The Edge staff, along with eager students were lucky enough to spend a week with bee expert, Mike Arduser and his wife Jane. Mike was here to teach a class on bee identification. What an incredible and patient teacher Mike proved to be as bee's are not an easy subject to identify. Now that he is gone, we are finding that more than his friendliness will be missed. We are also missing his knowledge of bees, bee anatomy and the plants they feed upon.
|Bombus sp. on Virginia bluebells, Mertensia virginiana (not an oligolectic species)|
Our brains were filled and tested during the week, but one thing I will always remember and share
with you is that some bees are oligolectic. I know it's a bit of a glossa twister (bees tongues are called glossa), but oligolectic bees are pollinator specialists on specific plants. Many bees will pollinate a large host of plants, but some only visit one specific plant, and you need to find that plant if you want to find that bee. In fact, during the class, Mike collected one of the oligolectic bees for us. White trout lilys, Erythronium albidum, were blooming during the class and it turns out there is a bee called Andrena erythronii that specializes on this plant.
|Erythronium albidum, white trout lily|
|Andrena erythronii, the trout lily andrena|
Mike gave us a list of oligolectic bees and the plants they pollinate. This week we have been going out and watching some of these plants as they slowly start to bloom and await the bees. Chris Bedel, Preserve Director, picked up this bee shown below from a spring beauty, Claytonia virginica. Using the dichotomous keys Mike provided us, I believe it is the spring beauty bee called Andrena erigeniae.
|Spring beauty, Claytonia virginica (photo by Robyn Wright-Strauss)|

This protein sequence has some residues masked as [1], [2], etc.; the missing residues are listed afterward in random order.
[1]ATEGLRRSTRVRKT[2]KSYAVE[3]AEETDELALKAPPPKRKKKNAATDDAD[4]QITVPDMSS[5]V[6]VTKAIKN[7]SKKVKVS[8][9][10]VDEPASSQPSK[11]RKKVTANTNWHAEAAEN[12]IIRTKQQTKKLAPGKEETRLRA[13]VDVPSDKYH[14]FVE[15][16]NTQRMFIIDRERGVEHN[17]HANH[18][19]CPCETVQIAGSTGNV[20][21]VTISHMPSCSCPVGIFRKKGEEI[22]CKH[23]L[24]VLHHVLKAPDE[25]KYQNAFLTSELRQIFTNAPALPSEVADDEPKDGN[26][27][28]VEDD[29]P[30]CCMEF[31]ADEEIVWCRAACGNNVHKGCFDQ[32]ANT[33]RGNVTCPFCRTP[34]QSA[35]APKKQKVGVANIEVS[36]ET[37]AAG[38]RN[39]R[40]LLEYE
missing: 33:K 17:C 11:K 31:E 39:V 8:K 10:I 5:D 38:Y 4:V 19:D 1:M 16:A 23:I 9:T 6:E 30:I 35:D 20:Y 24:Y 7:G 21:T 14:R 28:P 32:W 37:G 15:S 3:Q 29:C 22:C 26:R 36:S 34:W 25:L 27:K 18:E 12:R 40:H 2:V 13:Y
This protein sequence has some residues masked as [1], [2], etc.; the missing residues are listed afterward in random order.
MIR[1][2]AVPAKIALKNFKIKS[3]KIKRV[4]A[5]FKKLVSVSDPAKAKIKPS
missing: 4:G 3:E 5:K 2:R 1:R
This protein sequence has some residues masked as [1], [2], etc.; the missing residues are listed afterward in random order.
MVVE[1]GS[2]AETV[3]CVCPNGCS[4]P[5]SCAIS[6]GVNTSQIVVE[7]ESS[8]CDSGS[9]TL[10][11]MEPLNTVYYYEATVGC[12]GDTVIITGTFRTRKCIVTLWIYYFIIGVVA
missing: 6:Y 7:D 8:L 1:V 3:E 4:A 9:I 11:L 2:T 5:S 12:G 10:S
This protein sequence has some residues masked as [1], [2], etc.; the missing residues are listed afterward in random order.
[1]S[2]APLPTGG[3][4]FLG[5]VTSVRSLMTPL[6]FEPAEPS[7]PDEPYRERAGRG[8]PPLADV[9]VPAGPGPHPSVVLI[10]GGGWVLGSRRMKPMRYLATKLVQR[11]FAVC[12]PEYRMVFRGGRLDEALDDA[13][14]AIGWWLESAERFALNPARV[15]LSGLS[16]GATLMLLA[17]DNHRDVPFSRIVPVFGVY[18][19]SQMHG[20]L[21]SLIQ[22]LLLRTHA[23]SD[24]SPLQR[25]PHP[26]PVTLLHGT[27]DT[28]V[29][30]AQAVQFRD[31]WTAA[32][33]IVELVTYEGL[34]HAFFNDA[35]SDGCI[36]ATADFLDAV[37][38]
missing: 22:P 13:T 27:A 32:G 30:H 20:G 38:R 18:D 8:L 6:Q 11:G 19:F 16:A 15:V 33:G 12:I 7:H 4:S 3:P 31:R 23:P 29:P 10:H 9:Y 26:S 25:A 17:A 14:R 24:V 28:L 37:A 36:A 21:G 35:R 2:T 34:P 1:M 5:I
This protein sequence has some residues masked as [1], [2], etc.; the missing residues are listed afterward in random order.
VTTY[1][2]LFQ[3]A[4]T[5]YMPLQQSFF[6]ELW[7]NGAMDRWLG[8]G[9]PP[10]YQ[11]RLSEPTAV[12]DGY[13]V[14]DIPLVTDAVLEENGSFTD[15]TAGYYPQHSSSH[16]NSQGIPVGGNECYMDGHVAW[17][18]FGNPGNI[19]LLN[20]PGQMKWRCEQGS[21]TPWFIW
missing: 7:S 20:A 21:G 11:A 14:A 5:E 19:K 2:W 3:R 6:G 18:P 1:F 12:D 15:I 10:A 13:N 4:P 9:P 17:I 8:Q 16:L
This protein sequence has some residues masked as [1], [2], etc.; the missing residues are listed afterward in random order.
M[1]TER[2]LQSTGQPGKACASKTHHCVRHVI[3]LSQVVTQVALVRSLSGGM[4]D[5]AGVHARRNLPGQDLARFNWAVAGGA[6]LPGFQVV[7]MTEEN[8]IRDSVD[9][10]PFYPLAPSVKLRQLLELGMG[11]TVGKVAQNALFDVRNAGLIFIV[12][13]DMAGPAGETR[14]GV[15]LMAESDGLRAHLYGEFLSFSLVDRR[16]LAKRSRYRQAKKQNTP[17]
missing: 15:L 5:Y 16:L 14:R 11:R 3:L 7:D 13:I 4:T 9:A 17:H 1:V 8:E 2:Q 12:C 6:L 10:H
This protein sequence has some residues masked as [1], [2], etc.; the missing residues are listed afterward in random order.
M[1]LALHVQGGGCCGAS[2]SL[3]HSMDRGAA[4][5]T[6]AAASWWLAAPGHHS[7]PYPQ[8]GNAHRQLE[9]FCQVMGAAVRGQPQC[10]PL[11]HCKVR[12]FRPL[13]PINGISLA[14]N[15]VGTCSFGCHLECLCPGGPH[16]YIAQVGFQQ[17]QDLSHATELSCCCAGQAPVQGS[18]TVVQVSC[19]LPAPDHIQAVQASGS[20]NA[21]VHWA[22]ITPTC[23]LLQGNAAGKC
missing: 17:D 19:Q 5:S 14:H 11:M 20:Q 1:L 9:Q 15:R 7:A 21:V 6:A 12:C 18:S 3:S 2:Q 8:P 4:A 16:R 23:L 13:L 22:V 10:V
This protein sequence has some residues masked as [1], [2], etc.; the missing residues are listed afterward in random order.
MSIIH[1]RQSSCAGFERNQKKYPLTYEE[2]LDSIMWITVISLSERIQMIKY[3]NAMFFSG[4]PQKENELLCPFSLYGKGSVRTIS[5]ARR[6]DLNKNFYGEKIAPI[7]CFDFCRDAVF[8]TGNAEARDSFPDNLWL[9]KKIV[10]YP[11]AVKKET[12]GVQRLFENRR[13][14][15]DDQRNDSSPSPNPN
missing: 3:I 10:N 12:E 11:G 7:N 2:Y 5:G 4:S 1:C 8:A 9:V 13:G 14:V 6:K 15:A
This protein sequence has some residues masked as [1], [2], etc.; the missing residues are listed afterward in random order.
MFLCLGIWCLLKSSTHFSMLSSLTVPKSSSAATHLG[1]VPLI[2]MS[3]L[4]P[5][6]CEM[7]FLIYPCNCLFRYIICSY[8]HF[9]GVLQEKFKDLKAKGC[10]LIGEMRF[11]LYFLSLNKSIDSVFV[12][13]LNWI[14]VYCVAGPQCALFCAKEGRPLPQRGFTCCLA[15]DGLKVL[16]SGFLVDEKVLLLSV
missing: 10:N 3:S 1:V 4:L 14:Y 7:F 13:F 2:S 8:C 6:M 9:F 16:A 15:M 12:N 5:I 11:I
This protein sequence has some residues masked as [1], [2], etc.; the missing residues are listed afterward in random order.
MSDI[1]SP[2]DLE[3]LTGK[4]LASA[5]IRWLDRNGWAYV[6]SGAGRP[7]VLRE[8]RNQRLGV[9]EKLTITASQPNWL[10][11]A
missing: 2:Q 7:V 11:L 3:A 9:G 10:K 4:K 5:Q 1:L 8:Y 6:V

|Andrena erigeniae, the spring beauty andrena|
Our quest will continue to find bees off plants that we know are oligolectic bee hosts. One thing to remember is that a bee that is not oligolectic may also visit some of these plants. But an oligolectic bee will only visit it's host plant. For example, other bee species might visit a spring beauty, but the spring beauty andrena bee will only visit spring beauties. So you still may need to research the bee and make sure it looks like the one you are looking for.
Here are a four common spring flowers to watch for that have oligolectic bee associations:
|On Packera sp. (formerly Scenicio) (golden ragworts) watch for Andrena gardineri.|
|On Cornus sp., dogwoods, look for Andrena fragilis. (photo by Robyn Wright-Strauss)|
|On Viola sp., violets, watch for Andrena violae.|
|On Geranium maculatum, wild geranium, watch for Andrena distans.|
|On false garlic, Nothoscordum bivalve, watch for Andrena nothoscori|
|Andrena nothoscordi feeding on Nothoscordum bivalve, false garlic|
|Close up of Andrena nothoscordi (photo by Robyn Wright-Strauss)|
Bees can be challenging to identify, but if you know the plant it is feeding on, it can make the task a little bit easier. This seems to be another good reason to promote the diversity of native plants in your area. There just might be a native bee relying on them for survival.
To see a list of more oligolectic bees and their host plants, use this link:
Posted by: Mark Zloba